Thailand Computer Crime Act

Restricting Digital Rights, Silencing Online Critics

Published: May 2022

The below is summarized from the EngageMedia and Asia Centre report.

Prior to 2007, Thailand and no need for laws to criminalise internet offenders and the internet penetration rate was so low. When rates of internet use grew, and with it online political expression, the Computer Crime Act (CCA) was introduced to fill a legal gap. Unfortunately, since its introduction the CCA has been used to restrict digital rights and silence dissenters while simultaneously blocking websites or removing content.

Under the CCA provisions, websites or content can be blocked or removed by the either the courts or the authorities. Media or individuals that express opinions against the monarch or establishment can be prosecuted. Fear of prosecution is often exploited by the authorities, creating an atmosphere of fear and self-censorship.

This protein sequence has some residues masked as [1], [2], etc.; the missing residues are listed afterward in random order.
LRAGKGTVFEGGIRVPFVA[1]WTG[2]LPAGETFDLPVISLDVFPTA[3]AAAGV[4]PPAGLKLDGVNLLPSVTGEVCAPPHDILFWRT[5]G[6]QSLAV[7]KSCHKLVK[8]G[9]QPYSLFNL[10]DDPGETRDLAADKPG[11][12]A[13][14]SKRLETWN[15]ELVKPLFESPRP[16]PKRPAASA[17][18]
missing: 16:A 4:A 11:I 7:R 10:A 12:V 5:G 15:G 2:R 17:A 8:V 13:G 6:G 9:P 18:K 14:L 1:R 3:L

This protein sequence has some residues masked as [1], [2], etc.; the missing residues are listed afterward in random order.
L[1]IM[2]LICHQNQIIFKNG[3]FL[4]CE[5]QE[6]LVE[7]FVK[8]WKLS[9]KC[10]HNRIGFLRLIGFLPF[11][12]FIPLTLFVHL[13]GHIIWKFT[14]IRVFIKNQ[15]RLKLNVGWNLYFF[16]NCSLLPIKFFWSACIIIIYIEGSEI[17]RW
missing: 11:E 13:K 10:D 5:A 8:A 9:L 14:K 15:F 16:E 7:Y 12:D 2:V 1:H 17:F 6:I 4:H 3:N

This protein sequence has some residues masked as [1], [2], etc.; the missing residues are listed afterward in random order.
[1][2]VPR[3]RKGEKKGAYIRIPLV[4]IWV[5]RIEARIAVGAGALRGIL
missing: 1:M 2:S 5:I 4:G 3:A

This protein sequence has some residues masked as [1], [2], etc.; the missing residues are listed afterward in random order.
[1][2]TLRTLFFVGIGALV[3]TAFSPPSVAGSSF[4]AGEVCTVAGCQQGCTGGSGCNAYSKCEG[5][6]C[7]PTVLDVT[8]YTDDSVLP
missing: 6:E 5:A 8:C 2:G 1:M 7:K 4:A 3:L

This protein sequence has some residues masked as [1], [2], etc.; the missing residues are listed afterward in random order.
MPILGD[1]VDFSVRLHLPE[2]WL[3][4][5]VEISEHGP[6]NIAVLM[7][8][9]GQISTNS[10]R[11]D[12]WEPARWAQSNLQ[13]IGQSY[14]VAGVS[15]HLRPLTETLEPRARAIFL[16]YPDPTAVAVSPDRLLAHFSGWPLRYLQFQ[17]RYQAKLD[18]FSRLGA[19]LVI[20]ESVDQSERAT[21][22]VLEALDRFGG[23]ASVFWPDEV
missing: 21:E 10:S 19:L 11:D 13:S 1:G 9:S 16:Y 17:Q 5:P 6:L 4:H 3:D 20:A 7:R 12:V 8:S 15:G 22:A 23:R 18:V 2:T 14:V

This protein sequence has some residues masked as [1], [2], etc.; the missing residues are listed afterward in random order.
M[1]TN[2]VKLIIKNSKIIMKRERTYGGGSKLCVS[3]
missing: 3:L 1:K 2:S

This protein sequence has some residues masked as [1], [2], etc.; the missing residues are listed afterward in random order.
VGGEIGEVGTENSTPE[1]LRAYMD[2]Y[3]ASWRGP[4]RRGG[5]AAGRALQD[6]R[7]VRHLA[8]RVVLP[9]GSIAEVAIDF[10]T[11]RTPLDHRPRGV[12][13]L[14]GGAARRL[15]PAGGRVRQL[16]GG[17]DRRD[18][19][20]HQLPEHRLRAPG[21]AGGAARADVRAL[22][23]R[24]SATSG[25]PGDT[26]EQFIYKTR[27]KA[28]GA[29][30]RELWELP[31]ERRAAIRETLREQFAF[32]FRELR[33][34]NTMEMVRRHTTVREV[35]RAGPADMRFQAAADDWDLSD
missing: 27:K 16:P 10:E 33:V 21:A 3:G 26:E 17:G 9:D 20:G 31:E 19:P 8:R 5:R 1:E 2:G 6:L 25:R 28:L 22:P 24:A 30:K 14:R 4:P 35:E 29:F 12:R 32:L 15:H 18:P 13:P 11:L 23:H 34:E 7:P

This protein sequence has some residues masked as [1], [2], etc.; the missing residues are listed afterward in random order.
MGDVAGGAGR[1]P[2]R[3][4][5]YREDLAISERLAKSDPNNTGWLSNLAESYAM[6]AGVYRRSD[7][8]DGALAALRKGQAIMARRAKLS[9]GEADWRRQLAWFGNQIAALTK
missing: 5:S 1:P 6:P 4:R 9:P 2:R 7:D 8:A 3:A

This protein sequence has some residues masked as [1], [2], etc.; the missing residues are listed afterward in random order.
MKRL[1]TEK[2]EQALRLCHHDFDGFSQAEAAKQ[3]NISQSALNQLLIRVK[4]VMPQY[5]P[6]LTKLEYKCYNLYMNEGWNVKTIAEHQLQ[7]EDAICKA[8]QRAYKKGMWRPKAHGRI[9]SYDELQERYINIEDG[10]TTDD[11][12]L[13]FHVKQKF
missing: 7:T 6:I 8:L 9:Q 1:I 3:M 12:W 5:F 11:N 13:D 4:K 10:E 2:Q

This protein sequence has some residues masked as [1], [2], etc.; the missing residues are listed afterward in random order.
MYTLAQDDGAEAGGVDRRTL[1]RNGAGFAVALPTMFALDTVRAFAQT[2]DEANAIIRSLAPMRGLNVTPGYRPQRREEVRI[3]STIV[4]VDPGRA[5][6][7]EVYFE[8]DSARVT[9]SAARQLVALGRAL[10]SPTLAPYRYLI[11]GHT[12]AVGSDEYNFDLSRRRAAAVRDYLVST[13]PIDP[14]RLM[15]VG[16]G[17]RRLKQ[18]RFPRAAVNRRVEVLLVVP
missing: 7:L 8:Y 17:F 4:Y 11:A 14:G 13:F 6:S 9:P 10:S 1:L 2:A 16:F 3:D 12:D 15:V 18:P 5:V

The Ministry of Digital Economy and Society (MDES) announced that the government is considering amending the CCA and studying other ways to tackle overseas cyber criminals targeting the Thai people.

This Asia Centre policy paper recommends that the Thai government review and amend rights-infringing section of the CCA, lessen harsh criminal penalties, promote digital literacy, and ensure that the provisions comply with international human rights standards. This Act and its enforcement needs to meet the measures of necessity, legality, and proportionality, and should not be used to block the flow of information and silence political critics.

Computer Crime Act; Cloud Security, photo credit Blue Coat Photos, taken from

Learn more about the issue and explore ICNL’s analyses on Technology and Civic Space here.

The International Center for Non-For Profit Law (ICNL) is proud to support this policy paper.